Harper Collins, £10.00

Kathleen Tessaro's first novel 'Elegance' was a massive success, thanks mainly to the original and clever concept behind it  - she took an actual 1960s self-help manual on how to be elegant and used it as inspiration for her fictitious love story. Although the idea was fresh and unique Tessaro still had some way to go in creating well-rounded deeper characters and a more sophisticated plot. But she's obviously a quick learner as her latest novel, 'Innocence', displays a more subtle touch and a greater ambition.

'Innocence' is a haunting love story or a romantic ghost story, depending on which way you look at it. The book unravels in two different times – 1987 is the year the central character Evie leaves America behind to study acting in London. She makes friends with another American girl, the distinctive, flamboyant and troubled Robbie, who is determined that Evie will become a star. But then Evie meets the struggling rock musician Jake and her whole life changes course. Fourteen years later and we meet a very different Evie. She's a single mother and is teaching to earn a living, her dreams long since abandoned until one day the now dead Robbie shows up in her life and everything changes again.

Tessaro fluidly flits back and forth between the past and present and wonderfully captures the atmosphere and cultural landscape of the 1980s. Evie and Robbie are two complex characters that you can't help but love, despite all their flaws, and the story is a telling exploration of how life can get in the way of the dreams of our youth. Tessaro also makes great use of the talents of Shakespeare, Eliot and Dickinson with samples of their work peppered throughout the book and Tessaro herself has the eye of the poet - her vivid descriptive prose rests easily beside the simple style and tight dialogue of the story.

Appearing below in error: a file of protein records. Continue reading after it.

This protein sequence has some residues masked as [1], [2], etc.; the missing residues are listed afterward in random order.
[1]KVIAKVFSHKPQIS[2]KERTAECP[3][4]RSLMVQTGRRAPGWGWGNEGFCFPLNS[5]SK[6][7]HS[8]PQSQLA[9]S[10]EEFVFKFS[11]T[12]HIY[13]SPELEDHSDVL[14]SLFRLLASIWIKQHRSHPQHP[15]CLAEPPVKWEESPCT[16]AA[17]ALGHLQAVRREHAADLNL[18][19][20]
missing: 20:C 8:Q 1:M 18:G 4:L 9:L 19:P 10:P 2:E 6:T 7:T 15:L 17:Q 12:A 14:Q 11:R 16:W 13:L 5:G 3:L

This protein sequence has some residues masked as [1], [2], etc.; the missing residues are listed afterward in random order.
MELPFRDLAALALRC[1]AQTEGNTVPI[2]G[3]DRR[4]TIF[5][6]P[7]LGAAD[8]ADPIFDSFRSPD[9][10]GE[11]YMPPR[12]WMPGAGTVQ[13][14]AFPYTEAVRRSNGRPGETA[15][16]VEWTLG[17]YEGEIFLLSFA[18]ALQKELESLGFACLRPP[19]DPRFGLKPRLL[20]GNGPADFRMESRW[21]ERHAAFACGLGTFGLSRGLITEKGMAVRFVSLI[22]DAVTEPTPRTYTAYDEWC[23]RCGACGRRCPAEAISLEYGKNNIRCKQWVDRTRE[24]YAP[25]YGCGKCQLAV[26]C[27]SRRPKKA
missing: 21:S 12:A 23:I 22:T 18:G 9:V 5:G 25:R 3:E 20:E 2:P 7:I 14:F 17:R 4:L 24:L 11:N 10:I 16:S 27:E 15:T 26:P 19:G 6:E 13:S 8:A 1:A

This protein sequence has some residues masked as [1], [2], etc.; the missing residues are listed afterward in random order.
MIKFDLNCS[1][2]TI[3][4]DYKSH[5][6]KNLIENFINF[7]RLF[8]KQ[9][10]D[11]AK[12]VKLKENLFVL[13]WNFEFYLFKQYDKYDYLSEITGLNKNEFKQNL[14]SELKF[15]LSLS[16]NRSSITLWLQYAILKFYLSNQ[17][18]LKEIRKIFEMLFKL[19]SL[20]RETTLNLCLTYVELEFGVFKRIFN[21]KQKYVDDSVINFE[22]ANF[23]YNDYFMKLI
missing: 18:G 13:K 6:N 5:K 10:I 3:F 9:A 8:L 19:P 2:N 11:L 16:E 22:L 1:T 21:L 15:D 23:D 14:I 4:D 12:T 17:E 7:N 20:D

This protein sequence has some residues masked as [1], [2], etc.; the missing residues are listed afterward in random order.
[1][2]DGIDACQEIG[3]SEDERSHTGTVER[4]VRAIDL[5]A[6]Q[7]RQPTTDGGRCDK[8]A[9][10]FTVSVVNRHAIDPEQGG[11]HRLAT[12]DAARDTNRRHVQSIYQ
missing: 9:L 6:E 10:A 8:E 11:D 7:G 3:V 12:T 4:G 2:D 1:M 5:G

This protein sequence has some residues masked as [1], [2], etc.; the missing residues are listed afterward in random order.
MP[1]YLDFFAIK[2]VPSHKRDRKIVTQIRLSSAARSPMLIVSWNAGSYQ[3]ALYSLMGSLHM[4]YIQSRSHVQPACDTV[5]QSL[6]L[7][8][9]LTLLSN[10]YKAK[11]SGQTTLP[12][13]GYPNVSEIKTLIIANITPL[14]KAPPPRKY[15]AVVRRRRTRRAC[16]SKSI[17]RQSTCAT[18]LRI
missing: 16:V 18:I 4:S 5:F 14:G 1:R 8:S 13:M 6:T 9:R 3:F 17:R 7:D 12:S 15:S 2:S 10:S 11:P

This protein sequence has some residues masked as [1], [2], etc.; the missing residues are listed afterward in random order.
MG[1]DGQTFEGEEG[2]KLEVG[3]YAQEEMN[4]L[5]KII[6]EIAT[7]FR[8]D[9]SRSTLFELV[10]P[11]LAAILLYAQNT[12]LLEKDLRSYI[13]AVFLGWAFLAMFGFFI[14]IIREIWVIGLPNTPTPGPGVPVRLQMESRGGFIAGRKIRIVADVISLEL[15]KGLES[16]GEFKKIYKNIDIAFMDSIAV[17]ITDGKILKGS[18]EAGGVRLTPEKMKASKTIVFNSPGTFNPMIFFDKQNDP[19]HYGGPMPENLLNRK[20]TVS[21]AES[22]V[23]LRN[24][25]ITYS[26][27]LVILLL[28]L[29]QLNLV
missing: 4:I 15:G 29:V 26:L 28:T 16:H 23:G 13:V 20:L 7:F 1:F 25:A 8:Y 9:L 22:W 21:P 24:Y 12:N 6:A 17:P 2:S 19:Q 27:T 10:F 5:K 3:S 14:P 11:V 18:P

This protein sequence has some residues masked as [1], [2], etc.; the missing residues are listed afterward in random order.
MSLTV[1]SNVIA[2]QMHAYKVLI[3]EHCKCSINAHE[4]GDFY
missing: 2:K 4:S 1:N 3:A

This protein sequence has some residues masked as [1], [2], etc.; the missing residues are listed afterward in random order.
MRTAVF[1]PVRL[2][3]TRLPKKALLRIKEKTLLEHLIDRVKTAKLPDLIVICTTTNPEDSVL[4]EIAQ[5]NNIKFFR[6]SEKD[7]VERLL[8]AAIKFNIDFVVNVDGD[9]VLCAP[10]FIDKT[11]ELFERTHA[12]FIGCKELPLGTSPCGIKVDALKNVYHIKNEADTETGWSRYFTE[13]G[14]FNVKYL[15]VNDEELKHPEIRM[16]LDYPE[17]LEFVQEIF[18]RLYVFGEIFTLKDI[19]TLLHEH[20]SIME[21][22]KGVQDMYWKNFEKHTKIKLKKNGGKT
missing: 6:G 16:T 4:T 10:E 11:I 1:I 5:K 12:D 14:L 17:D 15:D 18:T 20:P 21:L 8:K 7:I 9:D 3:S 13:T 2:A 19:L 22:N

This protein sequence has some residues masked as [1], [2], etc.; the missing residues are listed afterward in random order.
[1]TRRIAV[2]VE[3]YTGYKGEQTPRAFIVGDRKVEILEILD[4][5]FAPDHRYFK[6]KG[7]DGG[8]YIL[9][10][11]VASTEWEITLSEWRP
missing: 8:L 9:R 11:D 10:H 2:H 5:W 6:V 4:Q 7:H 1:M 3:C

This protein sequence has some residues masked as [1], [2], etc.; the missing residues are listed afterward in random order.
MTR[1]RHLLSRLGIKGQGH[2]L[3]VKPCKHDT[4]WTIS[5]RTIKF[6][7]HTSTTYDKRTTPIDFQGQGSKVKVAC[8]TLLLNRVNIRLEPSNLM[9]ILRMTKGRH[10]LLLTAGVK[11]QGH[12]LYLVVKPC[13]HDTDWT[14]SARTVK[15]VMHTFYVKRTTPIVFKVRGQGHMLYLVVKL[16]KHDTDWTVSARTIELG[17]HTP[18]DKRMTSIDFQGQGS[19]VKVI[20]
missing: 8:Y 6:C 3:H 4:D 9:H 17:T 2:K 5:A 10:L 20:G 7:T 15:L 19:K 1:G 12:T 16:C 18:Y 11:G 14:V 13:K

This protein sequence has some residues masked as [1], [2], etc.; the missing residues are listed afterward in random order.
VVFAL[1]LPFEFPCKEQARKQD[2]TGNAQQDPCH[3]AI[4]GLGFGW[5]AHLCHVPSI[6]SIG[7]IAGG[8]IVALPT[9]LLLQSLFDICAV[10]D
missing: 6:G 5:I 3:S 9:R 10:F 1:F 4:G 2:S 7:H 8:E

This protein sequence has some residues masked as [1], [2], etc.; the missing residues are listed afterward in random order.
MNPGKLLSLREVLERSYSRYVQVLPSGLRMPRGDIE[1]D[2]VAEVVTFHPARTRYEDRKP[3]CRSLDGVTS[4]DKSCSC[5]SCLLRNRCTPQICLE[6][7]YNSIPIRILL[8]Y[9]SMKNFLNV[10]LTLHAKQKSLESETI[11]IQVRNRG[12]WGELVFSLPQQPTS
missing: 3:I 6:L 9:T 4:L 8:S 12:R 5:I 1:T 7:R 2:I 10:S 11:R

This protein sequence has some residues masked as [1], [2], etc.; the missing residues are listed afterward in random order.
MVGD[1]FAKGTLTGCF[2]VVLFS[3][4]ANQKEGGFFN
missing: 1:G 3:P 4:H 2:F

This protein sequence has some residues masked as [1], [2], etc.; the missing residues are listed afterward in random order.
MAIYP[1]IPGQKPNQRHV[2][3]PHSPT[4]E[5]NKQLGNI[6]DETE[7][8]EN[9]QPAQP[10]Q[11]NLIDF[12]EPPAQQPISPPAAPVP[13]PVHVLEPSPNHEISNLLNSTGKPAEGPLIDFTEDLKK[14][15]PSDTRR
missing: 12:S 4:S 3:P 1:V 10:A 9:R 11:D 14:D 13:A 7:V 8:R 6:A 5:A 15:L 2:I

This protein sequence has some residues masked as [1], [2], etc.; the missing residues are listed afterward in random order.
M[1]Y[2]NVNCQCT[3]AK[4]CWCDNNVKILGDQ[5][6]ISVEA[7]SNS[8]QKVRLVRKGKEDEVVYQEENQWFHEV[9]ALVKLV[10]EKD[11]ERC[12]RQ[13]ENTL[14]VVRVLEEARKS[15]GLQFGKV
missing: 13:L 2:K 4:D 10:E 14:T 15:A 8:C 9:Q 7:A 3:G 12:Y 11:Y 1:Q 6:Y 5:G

But most importantly, 'Innocence' has a level of emotional depth that Tessaro failed to reach in 'Elegance' and you find yourself really caring about what happens to Evie and the happy ending is not only a fitting but a realistic one. No doubt the fact that Tessaro herself trained as an actress and emigrated to the UK from the States gives her second novel that added sense of credibility – she is obviously writing from her own heart and experience. Like 'Elegance', 'Innocence' has plenty of style but thankfully also plenty of substance. A charming read.

Amanda Fennelly